Going All In
STORY AND PHOTOS BY PAOLA THOMAS
How many of us have gazed out an office window and wondered whether we should be following our passions? Have you ever asked yourself what might happen if you ditched the nine-to-five job and lived your dream instead?
Washington winemaker and Microsoft engineer Kevin White is proof that it’s possible to do both: in his case, grow a boutique winery while pursuing a corporate career. Not only that, with hard work, dedication, and support, it’s possible to be successful at both.
White’s 2012 vintage La Fraternité and En Hommage red wines have both been awarded 94 points by Wine Enthusiast; the 2011 La Fraternité reached number 48 on Wine Enthusiast’s Top 100 list of must-drink global wines for 2013; and earlier this year he was mentioned in the Wall Street Journal as a Washington winemaker to watch. If you haven’t been quick or lucky enough to snag a bottle, his wines, which are designed to pair with food, also grace the lists of some of Seattle’s finest restaurants: Millers’ Guild, Crush, Staple & Fancy, The Barking Frog, and RN74.
White doesn’t have a long winemaking history. He majored in Computer Science at the University of Connecticut and moved to Washington in 2001 to take up a job a Microsoft. At that time he rarely drank wine—beer was his preferred beverage—but he knew he needed a counterpoint to spending his days in front of a computer. “I spend nine hours a day at work,” he explains, “seven hours asleep, so that leaves seven hours to do something else.”
For a while it looked like “something else” might be local politics. White likes collaborating with others on a common cause and originally spent his spare time in community service. His political ambitions came to a halt in 2007, however, when he tasted a 2003 Côte Bonneville Carriage House Red. It was a revelation.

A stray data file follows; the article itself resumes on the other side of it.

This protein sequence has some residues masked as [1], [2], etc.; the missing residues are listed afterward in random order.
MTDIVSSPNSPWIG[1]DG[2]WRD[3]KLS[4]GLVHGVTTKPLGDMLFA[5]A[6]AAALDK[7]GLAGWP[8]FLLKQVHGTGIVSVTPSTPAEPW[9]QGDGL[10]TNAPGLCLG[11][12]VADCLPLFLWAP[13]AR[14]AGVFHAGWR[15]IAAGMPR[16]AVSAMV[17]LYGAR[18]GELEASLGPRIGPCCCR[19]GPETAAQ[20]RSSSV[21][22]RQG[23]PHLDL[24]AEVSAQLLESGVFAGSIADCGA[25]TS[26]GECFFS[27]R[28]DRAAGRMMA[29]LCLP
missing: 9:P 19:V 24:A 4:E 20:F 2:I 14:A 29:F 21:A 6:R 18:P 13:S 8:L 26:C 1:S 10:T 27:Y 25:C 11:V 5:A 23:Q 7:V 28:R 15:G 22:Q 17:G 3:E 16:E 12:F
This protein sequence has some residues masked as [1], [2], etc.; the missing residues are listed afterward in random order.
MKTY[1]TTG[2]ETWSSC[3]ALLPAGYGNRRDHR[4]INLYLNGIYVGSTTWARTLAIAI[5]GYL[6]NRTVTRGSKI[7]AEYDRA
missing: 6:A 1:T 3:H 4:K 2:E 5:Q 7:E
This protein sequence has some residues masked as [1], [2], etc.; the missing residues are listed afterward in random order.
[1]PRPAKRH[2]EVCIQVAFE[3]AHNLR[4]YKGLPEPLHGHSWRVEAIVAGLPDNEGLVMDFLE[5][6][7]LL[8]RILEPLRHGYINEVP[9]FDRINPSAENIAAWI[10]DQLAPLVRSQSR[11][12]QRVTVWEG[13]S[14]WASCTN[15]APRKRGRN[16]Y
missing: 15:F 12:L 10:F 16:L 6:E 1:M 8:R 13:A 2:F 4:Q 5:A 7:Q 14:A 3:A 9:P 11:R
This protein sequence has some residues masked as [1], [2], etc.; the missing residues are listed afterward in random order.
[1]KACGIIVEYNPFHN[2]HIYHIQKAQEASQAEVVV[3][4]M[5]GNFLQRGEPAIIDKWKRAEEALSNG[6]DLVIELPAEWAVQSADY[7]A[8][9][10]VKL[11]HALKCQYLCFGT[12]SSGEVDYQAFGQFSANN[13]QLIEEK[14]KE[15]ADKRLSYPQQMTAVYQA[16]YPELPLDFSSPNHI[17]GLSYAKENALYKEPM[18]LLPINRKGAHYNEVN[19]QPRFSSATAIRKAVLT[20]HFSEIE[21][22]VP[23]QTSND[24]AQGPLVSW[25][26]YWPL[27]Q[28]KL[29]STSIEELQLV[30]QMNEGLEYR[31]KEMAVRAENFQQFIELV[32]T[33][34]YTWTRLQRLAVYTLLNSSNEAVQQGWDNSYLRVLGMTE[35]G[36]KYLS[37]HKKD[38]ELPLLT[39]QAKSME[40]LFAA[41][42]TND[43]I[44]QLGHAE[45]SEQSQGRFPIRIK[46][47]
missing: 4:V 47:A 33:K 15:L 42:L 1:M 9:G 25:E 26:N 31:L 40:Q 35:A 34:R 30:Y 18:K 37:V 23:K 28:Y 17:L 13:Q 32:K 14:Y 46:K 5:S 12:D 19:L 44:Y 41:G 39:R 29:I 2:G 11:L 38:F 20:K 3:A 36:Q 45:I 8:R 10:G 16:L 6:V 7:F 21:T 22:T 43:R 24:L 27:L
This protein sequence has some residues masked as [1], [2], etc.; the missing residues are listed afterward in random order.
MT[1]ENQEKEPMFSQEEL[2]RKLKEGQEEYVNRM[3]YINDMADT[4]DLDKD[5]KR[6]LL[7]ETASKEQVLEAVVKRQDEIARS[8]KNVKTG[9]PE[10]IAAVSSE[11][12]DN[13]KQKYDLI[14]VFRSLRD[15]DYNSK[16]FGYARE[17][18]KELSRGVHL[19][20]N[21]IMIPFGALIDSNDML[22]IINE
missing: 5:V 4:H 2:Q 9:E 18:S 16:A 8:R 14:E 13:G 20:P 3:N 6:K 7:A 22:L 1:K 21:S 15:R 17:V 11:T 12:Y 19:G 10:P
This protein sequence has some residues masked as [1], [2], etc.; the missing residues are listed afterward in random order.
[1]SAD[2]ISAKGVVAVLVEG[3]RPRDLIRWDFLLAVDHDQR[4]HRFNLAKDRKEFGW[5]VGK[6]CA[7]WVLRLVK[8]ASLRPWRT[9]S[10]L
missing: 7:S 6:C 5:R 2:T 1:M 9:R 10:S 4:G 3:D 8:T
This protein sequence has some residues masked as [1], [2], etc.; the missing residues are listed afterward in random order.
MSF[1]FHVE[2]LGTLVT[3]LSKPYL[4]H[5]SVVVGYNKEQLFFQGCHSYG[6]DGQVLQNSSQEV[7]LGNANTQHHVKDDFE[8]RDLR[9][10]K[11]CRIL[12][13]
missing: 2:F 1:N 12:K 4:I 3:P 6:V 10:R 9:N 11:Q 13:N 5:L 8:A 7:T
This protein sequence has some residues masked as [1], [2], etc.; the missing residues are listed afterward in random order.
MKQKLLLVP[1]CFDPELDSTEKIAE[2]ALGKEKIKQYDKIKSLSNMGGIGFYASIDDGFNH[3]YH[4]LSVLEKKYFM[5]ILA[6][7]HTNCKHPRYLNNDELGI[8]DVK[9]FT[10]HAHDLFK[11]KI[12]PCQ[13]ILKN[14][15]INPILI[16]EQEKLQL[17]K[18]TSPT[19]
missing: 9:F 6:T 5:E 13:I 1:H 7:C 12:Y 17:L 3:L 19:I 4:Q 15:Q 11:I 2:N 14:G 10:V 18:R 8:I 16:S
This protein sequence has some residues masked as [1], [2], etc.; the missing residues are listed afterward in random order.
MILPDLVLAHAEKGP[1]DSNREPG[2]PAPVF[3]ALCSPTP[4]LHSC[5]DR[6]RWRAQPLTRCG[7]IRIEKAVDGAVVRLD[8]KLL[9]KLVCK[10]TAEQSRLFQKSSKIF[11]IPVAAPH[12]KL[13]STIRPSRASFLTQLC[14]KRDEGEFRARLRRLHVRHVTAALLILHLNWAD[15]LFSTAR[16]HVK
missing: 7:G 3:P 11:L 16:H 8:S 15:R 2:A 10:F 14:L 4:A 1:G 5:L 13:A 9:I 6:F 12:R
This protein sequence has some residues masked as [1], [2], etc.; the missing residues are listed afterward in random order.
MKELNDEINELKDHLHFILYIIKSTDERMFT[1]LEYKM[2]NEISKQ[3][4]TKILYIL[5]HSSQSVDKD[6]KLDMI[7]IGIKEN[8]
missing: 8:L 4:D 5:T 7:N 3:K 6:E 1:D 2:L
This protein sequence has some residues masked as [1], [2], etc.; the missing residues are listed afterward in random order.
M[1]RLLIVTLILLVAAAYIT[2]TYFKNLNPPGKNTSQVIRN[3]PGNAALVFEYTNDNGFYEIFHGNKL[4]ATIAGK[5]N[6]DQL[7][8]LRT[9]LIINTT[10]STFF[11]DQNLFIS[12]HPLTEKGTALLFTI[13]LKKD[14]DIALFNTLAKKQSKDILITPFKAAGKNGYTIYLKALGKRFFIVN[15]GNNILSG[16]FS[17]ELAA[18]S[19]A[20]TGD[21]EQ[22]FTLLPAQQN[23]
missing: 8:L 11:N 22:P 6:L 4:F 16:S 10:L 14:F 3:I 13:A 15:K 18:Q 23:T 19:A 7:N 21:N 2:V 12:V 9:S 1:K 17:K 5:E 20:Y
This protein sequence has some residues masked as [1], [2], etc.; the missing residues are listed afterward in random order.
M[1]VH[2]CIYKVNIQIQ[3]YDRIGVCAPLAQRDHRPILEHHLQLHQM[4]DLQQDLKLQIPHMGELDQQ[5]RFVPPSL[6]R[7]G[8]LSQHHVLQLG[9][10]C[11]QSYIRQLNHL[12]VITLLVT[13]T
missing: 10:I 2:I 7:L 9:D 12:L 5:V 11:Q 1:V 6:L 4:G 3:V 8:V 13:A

White immediately emailed Côte Bonneville winemaker Hugh Shiels and asked if he could visit the vineyard where the grapes were grown. Together they walked the DuBrul Vineyard in eastern Washington, where Shiels explained the basics of winemaking. Most of it went straight over then 30-year-old White’s head, but he was fascinated.
Newly married at the time, White and his Seattle-born wife Stefanie soon realized wine was a passion they could share. Initially focused on educating their palates, they fell in love with the full-bodied, elegant red wines of the Rhone Valley. White went on to study viticulture and enology at South Seattle Community College, combining evening study with his job as a data specialist at Bing and helping Stefanie raise their twin sons. He eventually met Jon Meuret of Maison Bleue, who was making Rhone-style wines in Washington. Meuret encouraged him to try his own hand.